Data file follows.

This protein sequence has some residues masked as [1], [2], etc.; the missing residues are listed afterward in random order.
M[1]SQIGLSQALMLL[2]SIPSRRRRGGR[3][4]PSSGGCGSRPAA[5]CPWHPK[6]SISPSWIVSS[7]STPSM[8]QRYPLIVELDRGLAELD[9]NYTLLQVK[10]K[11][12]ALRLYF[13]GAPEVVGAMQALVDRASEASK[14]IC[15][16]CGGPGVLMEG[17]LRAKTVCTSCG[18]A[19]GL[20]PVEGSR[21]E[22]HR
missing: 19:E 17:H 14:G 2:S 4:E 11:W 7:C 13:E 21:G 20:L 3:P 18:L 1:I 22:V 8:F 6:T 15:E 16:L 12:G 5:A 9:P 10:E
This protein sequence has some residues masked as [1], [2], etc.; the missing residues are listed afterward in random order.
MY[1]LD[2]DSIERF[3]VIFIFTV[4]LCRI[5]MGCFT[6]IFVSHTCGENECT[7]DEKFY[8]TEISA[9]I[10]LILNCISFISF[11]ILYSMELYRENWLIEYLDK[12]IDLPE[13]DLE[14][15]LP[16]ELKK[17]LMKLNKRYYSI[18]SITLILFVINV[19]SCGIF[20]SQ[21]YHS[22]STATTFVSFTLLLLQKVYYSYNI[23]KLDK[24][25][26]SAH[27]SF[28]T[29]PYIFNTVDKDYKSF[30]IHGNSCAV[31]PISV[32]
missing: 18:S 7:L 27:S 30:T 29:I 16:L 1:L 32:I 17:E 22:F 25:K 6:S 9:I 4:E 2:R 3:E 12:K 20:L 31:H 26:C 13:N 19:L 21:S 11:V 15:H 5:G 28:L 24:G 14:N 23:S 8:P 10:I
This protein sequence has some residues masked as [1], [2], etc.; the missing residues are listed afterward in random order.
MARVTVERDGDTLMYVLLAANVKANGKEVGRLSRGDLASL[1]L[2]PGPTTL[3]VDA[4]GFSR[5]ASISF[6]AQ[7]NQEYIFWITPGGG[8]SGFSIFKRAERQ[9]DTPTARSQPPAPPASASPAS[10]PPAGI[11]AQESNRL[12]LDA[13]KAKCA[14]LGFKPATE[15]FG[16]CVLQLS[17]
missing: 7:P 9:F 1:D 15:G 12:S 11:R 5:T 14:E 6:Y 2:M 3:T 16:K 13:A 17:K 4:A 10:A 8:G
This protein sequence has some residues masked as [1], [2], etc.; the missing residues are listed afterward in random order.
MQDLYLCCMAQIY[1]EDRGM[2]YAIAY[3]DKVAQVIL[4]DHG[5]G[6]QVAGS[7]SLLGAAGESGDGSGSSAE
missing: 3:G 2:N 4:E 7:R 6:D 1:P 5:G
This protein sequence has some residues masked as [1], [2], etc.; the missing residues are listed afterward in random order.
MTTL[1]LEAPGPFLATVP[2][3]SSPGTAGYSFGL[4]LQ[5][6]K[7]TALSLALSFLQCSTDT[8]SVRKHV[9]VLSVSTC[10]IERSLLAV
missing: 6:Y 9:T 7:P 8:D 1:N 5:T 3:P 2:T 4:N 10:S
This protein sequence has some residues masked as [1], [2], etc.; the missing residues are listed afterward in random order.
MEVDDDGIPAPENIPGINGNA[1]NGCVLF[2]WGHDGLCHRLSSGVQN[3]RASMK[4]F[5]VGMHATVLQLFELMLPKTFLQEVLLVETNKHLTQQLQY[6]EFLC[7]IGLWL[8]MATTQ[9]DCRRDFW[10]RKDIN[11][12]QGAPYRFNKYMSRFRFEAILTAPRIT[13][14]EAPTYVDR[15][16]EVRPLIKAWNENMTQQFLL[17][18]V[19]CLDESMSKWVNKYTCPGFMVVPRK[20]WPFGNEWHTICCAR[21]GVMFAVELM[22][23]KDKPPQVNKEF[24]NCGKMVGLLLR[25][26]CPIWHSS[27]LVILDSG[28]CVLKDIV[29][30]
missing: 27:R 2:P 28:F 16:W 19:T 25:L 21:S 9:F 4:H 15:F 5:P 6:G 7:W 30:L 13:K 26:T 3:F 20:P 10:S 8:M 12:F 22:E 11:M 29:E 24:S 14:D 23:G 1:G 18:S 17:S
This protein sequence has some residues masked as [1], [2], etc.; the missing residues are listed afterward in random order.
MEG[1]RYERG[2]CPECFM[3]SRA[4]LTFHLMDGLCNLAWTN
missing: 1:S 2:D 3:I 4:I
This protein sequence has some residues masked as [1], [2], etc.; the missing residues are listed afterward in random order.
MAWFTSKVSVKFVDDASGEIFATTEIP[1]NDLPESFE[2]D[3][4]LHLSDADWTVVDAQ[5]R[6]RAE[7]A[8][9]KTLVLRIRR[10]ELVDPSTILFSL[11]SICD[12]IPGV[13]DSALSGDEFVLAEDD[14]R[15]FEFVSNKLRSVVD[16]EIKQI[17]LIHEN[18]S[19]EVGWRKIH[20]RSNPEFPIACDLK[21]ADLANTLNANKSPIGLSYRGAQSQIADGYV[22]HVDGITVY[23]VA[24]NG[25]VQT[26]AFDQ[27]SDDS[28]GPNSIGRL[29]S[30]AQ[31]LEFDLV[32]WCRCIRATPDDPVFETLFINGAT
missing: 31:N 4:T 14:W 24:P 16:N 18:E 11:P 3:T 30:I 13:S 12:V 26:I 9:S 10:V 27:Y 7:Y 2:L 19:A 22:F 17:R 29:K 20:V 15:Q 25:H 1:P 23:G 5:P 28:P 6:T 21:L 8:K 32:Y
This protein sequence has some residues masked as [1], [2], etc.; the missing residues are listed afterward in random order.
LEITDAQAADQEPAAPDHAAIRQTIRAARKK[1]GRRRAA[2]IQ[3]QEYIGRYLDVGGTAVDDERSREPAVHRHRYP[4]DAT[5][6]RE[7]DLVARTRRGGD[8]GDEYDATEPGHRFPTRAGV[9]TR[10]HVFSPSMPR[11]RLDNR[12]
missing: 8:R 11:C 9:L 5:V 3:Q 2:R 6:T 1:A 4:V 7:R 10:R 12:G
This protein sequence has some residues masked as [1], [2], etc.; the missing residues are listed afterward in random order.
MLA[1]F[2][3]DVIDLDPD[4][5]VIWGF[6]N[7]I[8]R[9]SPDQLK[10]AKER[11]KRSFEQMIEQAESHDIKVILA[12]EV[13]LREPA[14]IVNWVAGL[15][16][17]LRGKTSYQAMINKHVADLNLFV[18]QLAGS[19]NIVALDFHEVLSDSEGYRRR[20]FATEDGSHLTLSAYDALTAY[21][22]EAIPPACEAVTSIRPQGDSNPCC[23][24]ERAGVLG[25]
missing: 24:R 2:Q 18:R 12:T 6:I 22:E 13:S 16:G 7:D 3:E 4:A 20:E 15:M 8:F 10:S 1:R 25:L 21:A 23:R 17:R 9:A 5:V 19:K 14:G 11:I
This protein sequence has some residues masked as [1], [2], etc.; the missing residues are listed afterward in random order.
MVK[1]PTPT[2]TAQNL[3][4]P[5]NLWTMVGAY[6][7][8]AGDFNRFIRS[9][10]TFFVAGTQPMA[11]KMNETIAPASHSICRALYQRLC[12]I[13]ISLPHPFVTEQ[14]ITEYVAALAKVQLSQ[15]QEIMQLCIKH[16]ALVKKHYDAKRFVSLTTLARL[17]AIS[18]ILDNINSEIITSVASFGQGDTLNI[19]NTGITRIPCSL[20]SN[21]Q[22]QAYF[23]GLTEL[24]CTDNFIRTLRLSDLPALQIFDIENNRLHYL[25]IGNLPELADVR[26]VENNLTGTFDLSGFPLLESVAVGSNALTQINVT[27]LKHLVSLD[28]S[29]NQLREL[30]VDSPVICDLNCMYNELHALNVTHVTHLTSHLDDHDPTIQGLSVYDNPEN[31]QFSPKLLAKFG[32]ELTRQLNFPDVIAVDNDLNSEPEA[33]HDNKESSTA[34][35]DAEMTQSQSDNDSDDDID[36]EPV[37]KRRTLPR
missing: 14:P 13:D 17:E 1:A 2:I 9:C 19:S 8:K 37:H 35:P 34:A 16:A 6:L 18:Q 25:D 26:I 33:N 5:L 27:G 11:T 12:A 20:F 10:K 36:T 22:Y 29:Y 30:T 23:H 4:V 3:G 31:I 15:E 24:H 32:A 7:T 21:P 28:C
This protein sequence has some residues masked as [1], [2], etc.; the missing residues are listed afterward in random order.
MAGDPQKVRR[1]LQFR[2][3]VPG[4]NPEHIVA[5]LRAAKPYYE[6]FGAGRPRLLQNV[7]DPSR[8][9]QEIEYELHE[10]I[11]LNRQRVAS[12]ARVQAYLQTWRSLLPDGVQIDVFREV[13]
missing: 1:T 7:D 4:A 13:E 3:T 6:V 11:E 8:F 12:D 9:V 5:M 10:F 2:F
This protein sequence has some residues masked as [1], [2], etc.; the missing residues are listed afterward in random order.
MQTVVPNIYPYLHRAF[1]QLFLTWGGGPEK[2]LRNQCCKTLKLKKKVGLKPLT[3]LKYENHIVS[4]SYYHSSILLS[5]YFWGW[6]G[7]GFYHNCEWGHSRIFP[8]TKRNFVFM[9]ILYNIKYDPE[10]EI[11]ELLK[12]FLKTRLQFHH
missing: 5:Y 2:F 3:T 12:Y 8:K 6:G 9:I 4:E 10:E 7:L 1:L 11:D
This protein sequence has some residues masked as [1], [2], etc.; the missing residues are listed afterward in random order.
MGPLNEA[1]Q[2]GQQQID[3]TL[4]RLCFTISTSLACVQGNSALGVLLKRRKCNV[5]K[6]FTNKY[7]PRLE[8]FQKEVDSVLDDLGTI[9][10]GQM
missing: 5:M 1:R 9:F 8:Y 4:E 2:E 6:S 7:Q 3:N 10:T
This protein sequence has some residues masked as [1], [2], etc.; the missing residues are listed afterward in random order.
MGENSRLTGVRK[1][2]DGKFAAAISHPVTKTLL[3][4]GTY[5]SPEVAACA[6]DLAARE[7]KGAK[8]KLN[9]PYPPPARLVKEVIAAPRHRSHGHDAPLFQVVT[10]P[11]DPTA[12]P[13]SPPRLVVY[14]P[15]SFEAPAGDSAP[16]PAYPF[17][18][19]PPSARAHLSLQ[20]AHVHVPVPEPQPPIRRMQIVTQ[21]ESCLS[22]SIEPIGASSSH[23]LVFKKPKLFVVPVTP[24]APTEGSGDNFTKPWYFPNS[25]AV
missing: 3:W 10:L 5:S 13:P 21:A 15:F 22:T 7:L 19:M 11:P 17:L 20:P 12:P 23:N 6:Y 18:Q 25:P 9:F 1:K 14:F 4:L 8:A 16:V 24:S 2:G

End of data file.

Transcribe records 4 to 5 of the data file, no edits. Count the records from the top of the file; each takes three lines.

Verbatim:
This protein sequence has some residues masked as [1], [2], etc.; the missing residues are listed afterward in random order.
MQDLYLCCMAQIY[1]EDRGM[2]YAIAY[3]DKVAQVIL[4]DHG[5]G[6]QVAGS[7]SLLGAAGESGDGSGSSAE
missing: 3:G 2:N 4:E 7:R 6:D 1:P 5:G
This protein sequence has some residues masked as [1], [2], etc.; the missing residues are listed afterward in random order.
MTTL[1]LEAPGPFLATVP[2][3]SSPGTAGYSFGL[4]LQ[5][6]K[7]TALSLALSFLQCSTDT[8]SVRKHV[9]VLSVSTC[10]IERSLLAV
missing: 6:Y 9:T 7:P 8:D 1:N 5:T 3:P 2:T 4:N 10:S